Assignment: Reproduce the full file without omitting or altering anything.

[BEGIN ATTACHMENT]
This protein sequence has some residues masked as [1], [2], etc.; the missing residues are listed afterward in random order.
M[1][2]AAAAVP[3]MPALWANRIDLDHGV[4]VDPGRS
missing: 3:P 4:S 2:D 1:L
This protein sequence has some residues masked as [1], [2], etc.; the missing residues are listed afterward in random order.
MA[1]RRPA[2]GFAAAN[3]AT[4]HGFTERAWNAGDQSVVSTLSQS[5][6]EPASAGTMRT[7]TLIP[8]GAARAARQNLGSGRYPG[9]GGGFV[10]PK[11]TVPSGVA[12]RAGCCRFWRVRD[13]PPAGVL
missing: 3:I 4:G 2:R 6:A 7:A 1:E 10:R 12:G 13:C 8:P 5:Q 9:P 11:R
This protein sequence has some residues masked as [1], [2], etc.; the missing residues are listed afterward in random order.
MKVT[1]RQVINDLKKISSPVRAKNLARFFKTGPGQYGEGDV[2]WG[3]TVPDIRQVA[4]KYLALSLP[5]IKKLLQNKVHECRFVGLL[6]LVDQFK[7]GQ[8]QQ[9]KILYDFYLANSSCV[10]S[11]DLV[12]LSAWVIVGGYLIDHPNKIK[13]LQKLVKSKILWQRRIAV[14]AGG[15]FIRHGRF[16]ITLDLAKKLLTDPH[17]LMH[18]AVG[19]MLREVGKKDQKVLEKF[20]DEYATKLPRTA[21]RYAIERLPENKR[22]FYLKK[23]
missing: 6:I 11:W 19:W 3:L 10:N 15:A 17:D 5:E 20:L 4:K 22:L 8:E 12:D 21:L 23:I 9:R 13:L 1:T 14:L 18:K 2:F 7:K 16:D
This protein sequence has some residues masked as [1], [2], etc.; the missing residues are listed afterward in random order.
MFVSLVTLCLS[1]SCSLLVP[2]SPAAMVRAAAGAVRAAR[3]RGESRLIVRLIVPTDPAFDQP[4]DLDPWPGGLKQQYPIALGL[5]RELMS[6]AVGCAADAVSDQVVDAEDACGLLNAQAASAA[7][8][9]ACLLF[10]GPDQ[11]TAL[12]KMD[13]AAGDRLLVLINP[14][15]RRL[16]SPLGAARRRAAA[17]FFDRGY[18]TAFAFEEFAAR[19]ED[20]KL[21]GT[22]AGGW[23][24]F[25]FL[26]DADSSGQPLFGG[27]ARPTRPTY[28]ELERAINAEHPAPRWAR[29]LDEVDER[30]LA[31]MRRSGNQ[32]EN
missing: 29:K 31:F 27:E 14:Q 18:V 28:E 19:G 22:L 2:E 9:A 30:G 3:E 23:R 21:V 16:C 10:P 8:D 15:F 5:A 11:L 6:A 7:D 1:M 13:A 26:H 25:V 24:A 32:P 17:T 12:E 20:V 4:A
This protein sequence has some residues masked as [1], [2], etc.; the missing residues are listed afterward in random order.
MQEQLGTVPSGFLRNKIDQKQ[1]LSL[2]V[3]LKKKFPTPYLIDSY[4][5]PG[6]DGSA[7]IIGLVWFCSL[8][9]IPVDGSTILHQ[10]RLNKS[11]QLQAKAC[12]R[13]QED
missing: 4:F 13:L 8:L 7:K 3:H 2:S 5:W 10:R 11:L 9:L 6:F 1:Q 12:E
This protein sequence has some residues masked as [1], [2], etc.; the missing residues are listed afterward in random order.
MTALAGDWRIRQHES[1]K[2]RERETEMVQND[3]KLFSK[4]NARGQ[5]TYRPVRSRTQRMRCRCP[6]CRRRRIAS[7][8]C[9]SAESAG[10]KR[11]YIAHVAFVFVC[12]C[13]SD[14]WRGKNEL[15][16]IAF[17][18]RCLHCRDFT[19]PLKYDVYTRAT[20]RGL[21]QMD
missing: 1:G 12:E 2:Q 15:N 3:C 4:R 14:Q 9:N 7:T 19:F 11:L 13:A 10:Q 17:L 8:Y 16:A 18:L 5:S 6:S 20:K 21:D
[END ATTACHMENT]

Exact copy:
This protein sequence has some residues masked as [1], [2], etc.; the missing residues are listed afterward in random order.
M[1][2]AAAAVP[3]MPALWANRIDLDHGV[4]VDPGRS
missing: 3:P 4:S 2:D 1:L
This protein sequence has some residues masked as [1], [2], etc.; the missing residues are listed afterward in random order.
MA[1]RRPA[2]GFAAAN[3]AT[4]HGFTERAWNAGDQSVVSTLSQS[5][6]EPASAGTMRT[7]TLIP[8]GAARAARQNLGSGRYPG[9]GGGFV[10]PK[11]TVPSGVA[12]RAGCCRFWRVRD[13]PPAGVL
missing: 3:I 4:G 2:R 6:A 7:A 1:E 10:R 12:G 13:C 8:P 5:Q 9:P 11:R
This protein sequence has some residues masked as [1], [2], etc.; the missing residues are listed afterward in random order.
MKVT[1]RQVINDLKKISSPVRAKNLARFFKTGPGQYGEGDV[2]WG[3]TVPDIRQVA[4]KYLALSLP[5]IKKLLQNKVHECRFVGLL[6]LVDQFK[7]GQ[8]QQ[9]KILYDFYLANSSCV[10]S[11]DLV[12]LSAWVIVGGYLIDHPNKIK[13]LQKLVKSKILWQRRIAV[14]AGG[15]FIRHGRF[16]ITLDLAKKLLTDPH[17]LMH[18]AVG[19]MLREVGKKDQKVLEKF[20]DEYATKLPRTA[21]RYAIERLPENKR[22]FYLKK[23]
missing: 6:I 11:W 19:W 3:L 10:N 15:A 17:D 5:E 20:L 4:K 22:L 8:E 12:D 21:L 23:I 9:R 13:L 1:T 14:L 18:K 2:F 7:K 16:D
This protein sequence has some residues masked as [1], [2], etc.; the missing residues are listed afterward in random order.
MFVSLVTLCLS[1]SCSLLVP[2]SPAAMVRAAAGAVRAAR[3]RGESRLIVRLIVPTDPAFDQP[4]DLDPWPGGLKQQYPIALGL[5]RELMS[6]AVGCAADAVSDQVVDAEDACGLLNAQAASAA[7][8][9]ACLLF[10]GPDQ[11]TAL[12]KMD[13]AAGDRLLVLINP[14][15]RRL[16]SPLGAARRRAAA[17]FFDRGY[18]TAFAFEEFAAR[19]ED[20]KL[21]GT[22]AGGW[23][24]F[25]FL[26]DADSSGQPLFGG[27]ARPTRPTY[28]ELERAINAEHPAPRWAR[29]LDEVDER[30]LA[31]MRRSGNQ[32]EN
missing: 29:K 31:F 27:E 14:Q 18:V 28:E 19:G 22:L 2:E 9:A 30:G 3:E 23:R 21:V 16:C 10:P 8:D 15:F 5:A 11:L 6:A 7:D 1:M 13:A 26:H 25:V 24:A 32:P 17:T 12:E 20:V 4:A
This protein sequence has some residues masked as [1], [2], etc.; the missing residues are listed afterward in random order.
MQEQLGTVPSGFLRNKIDQKQ[1]LSL[2]V[3]LKKKFPTPYLIDSY[4][5]PG[6]DGSA[7]IIGLVWFCSL[8][9]IPVDGSTILHQ[10]RLNKS[11]QLQAKAC[12]R[13]QED
missing: 4:F 13:L 8:L 7:K 3:H 2:S 5:W 10:R 11:L 9:L 6:F 1:Q 12:E
This protein sequence has some residues masked as [1], [2], etc.; the missing residues are listed afterward in random order.
MTALAGDWRIRQHES[1]K[2]RERETEMVQND[3]KLFSK[4]NARGQ[5]TYRPVRSRTQRMRCRCP[6]CRRRRIAS[7][8]C[9]SAESAG[10]KR[11]YIAHVAFVFVC[12]C[13]SD[14]WRGKNEL[15][16]IAF[17][18]RCLHCRDFT[19]PLKYDVYTRAT[20]RGL[21]QMD
missing: 1:G 12:E 2:Q 15:N 3:C 4:R 14:Q 9:N 7:T 19:F 11:L 13:A 10:Q 17:L 8:Y 16:A 18:L 5:S 6:S 20:K 21:D